At the turn of the century some 120 years ago, a small town on New Brunswick’s southeastern coast on the Bay of Fundy drew titans of industry from New York, Boston and Montreal, government ministers and railroad barons like Sir William van Horne, the head of the Canadian Pacific Railway.
Overlooking picturesque Passamaquoddy Bay, St. Andrews-by-the-Sea is now enjoying a second act as a summer resort. And when its iconic “Castle-by-the-sea” opens this spring, the resort town will draw even more visitors – although not necessarily only millionaires.
Originally built in 1889 to accommodate passengers from the Canadian Pacific Railway, the Tudor-style Algonquin Resort sits high above the town on 15 landscaped acres. A meticulous $35 million renovation included preserving architectural details, such as the half-timbered and stucco façade, 96 Juliet balconies and 16 second-floor patios.
The glass in the original 200 eleven-foot arched windows was replaced and air-conditioning was added, outdoor event spaces expanded, double-sided fireplaces were converted to gas and public areas were reconfigured. The hotel will be the first Canadian property in Marriott’s Autograph Collection.
The 233-room luxury hotel has two restaurants: Braxton’s Restaurant and Bar and the Clubhouse at the golf course; a new indoor pool with a three-story water slide; an outdoor pool with two hot tubs; its own private beach; a fitness centre with state-of-the-art equipment; a children’s playground, and 19,300 square feet of meeting space with three ballrooms.
The resort’s award-winning, 18-hole championship golf course (7,000 yards, par 72) was redesigned by Thomas McBroom in 2000. A new 1,400-square-foot spa will offer treatments based on ancient techniques of the native Algonquin people using seawater and honey from the resort’s beehives.
Braxton’s Restaurant and Bar will serve three meals a day with seasonal menus featuring local produce and the rich bounty from the Bay of Fundy. By day, the Clubhouse will be the perfect spot for a casual lunch, and by night, an elegant restaurant where guests can dine on seafood and steak.
In addition to room service, The Algonquin will offer “Anyplace Dining”, allowing guests to dine in many public areas, including the lobby, the resort’s spacious veranda or by the pool.
While the 216 guest rooms and 17 suites have been carefully restored to their Victorian splendor, they also boast every modern convenience, including flat screen TVs, MP3 players, pillow-top mattresses, radiant heat bathrooms and plush bathrobes. In-room movies are complimentary. Some guestrooms and suites feature balconies or patios, and suites also have private seating areas. WiFi is complimentary throughout the property.
Pets are welcome and for only $35, they receive a walking map, a souvenir collar tag and access to pet bowls. And for pet lovers missing their faithful companions, the Algonquin’s canine ambassador is available for walks.
“We like to say, deciding to make history, takes time,” explains General Manager Tim Ostrem. “It is an accurate assertion, for The Algonquin has not only undergone a refit, but a complete transformation.”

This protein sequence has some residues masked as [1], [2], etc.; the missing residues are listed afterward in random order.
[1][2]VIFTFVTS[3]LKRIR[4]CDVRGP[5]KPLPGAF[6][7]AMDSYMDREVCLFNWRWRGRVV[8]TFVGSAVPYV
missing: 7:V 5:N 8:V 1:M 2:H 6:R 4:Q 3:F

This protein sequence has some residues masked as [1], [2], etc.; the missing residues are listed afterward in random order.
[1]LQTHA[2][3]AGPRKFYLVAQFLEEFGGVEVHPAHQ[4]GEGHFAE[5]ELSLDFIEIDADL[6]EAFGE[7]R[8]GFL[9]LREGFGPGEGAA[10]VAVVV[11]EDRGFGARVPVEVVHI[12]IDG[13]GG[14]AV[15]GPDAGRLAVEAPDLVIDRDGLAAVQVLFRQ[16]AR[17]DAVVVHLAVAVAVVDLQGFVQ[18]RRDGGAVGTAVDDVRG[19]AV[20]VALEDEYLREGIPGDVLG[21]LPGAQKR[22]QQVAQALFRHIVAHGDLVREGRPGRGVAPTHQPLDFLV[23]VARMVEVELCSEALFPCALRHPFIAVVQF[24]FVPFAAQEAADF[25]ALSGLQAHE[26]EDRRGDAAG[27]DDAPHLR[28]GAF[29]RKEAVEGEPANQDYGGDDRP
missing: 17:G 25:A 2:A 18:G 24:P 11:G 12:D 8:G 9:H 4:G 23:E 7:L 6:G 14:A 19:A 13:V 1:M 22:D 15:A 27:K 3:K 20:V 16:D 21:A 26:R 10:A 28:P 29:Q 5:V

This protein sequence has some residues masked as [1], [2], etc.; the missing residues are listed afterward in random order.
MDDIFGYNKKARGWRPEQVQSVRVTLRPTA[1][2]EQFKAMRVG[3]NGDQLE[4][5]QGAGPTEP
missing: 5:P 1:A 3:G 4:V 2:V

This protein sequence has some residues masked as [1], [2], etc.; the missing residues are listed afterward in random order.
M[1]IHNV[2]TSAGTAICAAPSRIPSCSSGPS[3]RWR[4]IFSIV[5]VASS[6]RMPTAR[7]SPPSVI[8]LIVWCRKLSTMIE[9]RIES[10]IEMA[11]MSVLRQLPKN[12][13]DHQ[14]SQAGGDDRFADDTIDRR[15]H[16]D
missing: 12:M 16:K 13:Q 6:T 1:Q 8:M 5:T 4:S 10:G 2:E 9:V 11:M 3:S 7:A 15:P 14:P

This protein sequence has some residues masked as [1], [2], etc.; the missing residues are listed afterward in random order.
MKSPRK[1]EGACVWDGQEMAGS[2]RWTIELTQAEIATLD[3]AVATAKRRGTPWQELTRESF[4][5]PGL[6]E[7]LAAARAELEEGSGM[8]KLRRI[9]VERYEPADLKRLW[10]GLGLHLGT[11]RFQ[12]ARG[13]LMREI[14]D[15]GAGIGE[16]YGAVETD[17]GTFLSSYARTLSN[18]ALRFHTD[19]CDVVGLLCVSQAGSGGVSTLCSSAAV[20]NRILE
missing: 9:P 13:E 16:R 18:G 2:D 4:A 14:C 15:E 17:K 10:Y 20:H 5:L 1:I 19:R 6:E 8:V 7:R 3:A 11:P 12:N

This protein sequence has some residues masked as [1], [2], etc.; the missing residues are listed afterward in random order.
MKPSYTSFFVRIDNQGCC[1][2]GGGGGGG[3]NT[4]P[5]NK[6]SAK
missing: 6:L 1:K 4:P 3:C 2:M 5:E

One of New Brunswick’s oldest settlements, St. Andrews was founded in 1783 by Loyalists from Castine, Maine. It is a classic example of a colonial town with broad straight streets in a regular grid broken by open squares for public buildings and a market. For 50 years, the town prospered as a merchant settlement.
Its location at the mouth of the St. Croix River was perfect for supplying lumber and fish to the West Indies in exchange for rum and molasses for the British market. However, in the 1830s and 1840s, when hostilities between the British and Americans ceased and the colonial preference was withdrawn, the town’s economy crumbled. Economic relief came at the turn of the century with the building of the railways and the desire of the rich to come north to escape the summer heat.
Half the town’s buildings (about 550) pre-date 1880 and they encompass a wealth of architectural styles ranging from Norman farmhouse and Georgian to Gothic, Queen Anne and Greek Revival.
Visitors can take a walking tour passing by the Pagan-O’Neill house dating from the Loyalist era and relocated from Castine; the 1824 Greenock Presbyterian Church copied from a Christopher Wren church in Scotland; an 1840 Gaol, and the Charlotte County Courthouse, the oldest in Canada in continuous use.
In the 1890s, when railroad baron van Horne decided to build his summer home, Covenhoven on Minister’s Island, he hired Edward Maxwell, the designer of Montreal’s Museum of Fine Arts. Later, Maxwell built his own summer home there.
The Ross Museum, housed in Chestnut Hall, an 1824 neoclassical townhouse once belonged to a relative of an early executive at Dunn & Bradstreet. It contains one of the best Victorian and Empire collections in Eastern Canada.
The Fundy Discovery Aquarium is a state-of-the-art facility boasting a 40,000-gallon habitat devoted to species from the Bay of Fundy including sturgeon, salmon and stone crabs. A 30-foot-high display illustrates the tides of the Bay.
St. Andrews offers plenty of active options. Whale sightings are almost guaranteed and sea kayaking amidst dolphins on the world’s highest tides is a daily occurrence.
Lying in the Bay are the Fundy Isles: Campobello, Grand Manan and Deer Island. Historic Campobello Island, the summer White House for Franklin Delano Roosevelt and his wife, offers an experience called “Tea with Eleanor.” Biking around Grand Manan is fun, and you can watch the fishermen gathering dulse or opt for relaxing at the beach.